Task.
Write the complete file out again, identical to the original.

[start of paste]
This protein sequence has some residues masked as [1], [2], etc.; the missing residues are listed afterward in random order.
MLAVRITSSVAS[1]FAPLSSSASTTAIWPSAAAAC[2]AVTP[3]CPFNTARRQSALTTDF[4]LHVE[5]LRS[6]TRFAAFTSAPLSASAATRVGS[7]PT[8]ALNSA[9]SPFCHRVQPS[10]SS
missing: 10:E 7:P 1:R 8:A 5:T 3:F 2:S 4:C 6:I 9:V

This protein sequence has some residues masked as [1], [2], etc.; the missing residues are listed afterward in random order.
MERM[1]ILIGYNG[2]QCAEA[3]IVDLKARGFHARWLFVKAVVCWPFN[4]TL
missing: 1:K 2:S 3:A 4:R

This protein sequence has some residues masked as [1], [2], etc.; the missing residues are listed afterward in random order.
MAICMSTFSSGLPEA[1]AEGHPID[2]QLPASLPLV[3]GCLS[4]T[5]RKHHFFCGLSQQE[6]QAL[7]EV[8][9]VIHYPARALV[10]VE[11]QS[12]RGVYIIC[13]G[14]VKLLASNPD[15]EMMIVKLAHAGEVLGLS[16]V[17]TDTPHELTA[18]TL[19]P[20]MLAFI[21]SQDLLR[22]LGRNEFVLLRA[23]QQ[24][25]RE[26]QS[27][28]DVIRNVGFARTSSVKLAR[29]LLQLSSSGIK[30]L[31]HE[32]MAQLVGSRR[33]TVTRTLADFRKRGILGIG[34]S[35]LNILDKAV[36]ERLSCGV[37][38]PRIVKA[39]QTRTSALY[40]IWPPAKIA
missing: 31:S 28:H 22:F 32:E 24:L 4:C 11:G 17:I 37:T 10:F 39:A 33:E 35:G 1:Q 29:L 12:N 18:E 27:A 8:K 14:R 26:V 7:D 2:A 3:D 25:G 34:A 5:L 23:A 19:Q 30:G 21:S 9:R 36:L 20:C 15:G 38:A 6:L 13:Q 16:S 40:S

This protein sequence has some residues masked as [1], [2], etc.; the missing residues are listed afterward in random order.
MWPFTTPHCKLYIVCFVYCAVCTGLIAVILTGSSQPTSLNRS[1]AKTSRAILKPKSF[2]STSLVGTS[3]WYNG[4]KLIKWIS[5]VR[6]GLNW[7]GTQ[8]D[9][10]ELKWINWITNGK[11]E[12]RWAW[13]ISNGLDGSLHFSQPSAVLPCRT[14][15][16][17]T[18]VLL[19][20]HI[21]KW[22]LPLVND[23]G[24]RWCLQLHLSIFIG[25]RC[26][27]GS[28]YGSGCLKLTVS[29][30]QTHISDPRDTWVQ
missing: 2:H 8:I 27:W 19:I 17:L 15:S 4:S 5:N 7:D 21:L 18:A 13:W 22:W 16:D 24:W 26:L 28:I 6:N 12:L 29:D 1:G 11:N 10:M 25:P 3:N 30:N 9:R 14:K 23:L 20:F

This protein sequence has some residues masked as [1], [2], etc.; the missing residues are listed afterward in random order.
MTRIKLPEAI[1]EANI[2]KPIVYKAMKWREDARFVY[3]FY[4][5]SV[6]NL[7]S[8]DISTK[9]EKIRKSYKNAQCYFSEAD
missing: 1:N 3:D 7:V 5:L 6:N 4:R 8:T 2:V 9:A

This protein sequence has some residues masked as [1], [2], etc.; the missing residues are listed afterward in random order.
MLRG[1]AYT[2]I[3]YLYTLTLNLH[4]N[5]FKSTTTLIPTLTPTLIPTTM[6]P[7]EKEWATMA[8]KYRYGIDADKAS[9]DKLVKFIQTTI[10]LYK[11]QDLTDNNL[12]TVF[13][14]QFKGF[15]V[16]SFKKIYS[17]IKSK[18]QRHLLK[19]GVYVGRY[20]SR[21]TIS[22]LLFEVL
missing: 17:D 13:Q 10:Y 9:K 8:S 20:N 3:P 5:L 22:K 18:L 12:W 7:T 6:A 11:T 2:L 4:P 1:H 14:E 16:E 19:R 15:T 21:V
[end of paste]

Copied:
This protein sequence has some residues masked as [1], [2], etc.; the missing residues are listed afterward in random order.
MLAVRITSSVAS[1]FAPLSSSASTTAIWPSAAAAC[2]AVTP[3]CPFNTARRQSALTTDF[4]LHVE[5]LRS[6]TRFAAFTSAPLSASAATRVGS[7]PT[8]ALNSA[9]SPFCHRVQPS[10]SS
missing: 10:E 7:P 1:R 8:A 5:T 3:F 2:S 4:C 6:I 9:V

This protein sequence has some residues masked as [1], [2], etc.; the missing residues are listed afterward in random order.
MERM[1]ILIGYNG[2]QCAEA[3]IVDLKARGFHARWLFVKAVVCWPFN[4]TL
missing: 1:K 2:S 3:A 4:R

This protein sequence has some residues masked as [1], [2], etc.; the missing residues are listed afterward in random order.
MAICMSTFSSGLPEA[1]AEGHPID[2]QLPASLPLV[3]GCLS[4]T[5]RKHHFFCGLSQQE[6]QAL[7]EV[8][9]VIHYPARALV[10]VE[11]QS[12]RGVYIIC[13]G[14]VKLLASNPD[15]EMMIVKLAHAGEVLGLS[16]V[17]TDTPHELTA[18]TL[19]P[20]MLAFI[21]SQDLLR[22]LGRNEFVLLRA[23]QQ[24][25]RE[26]QS[27][28]DVIRNVGFARTSSVKLAR[29]LLQLSSSGIK[30]L[31]HE[32]MAQLVGSRR[33]TVTRTLADFRKRGILGIG[34]S[35]LNILDKAV[36]ERLSCGV[37][38]PRIVKA[39]QTRTSALY[40]IWPPAKIA
missing: 31:S 28:H 22:F 32:E 24:L 4:C 11:G 17:I 37:T 10:F 39:A 33:E 35:G 1:Q 29:L 12:N 18:E 27:A 8:K 14:R 26:V 7:D 2:A 3:D 25:G 34:A 5:L 23:A 19:Q 30:G 21:S 9:R 36:L 20:C 15:G 38:A 6:L 13:Q 16:S 40:S

This protein sequence has some residues masked as [1], [2], etc.; the missing residues are listed afterward in random order.
MWPFTTPHCKLYIVCFVYCAVCTGLIAVILTGSSQPTSLNRS[1]AKTSRAILKPKSF[2]STSLVGTS[3]WYNG[4]KLIKWIS[5]VR[6]GLNW[7]GTQ[8]D[9][10]ELKWINWITNGK[11]E[12]RWAW[13]ISNGLDGSLHFSQPSAVLPCRT[14][15][16][17]T[18]VLL[19][20]HI[21]KW[22]LPLVND[23]G[24]RWCLQLHLSIFIG[25]RC[26][27]GS[28]YGSGCLKLTVS[29][30]QTHISDPRDTWVQ
missing: 2:H 8:I 27:W 19:I 17:L 15:S 4:S 5:N 7:D 21:L 18:A 13:W 22:W 16:D 24:W 26:L 28:I 6:N 12:L 29:D 1:G 11:N 10:M 25:P 3:N 30:N 9:R 14:K 23:L 20:F

This protein sequence has some residues masked as [1], [2], etc.; the missing residues are listed afterward in random order.
MTRIKLPEAI[1]EANI[2]KPIVYKAMKWREDARFVY[3]FY[4][5]SV[6]NL[7]S[8]DISTK[9]EKIRKSYKNAQCYFSEAD
missing: 1:N 3:D 7:V 5:L 6:N 4:R 8:T 2:V 9:A

This protein sequence has some residues masked as [1], [2], etc.; the missing residues are listed afterward in random order.
MLRG[1]AYT[2]I[3]YLYTLTLNLH[4]N[5]FKSTTTLIPTLTPTLIPTTM[6]P[7]EKEWATMA[8]KYRYGIDADKAS[9]DKLVKFIQTTI[10]LYK[11]QDLTDNNL[12]TVF[13][14]QFKGF[15]V[16]SFKKIYS[17]IKSK[18]QRHLLK[19]GVYVGRY[20]SR[21]TIS[22]LLFEVL
missing: 17:D 13:Q 10:Y 9:K 8:S 20:N 3:P 5:L 22:K 18:L 12:W 7:T 6:A 11:T 2:L 4:P 1:H 14:E 16:E 19:R 15:T 21:V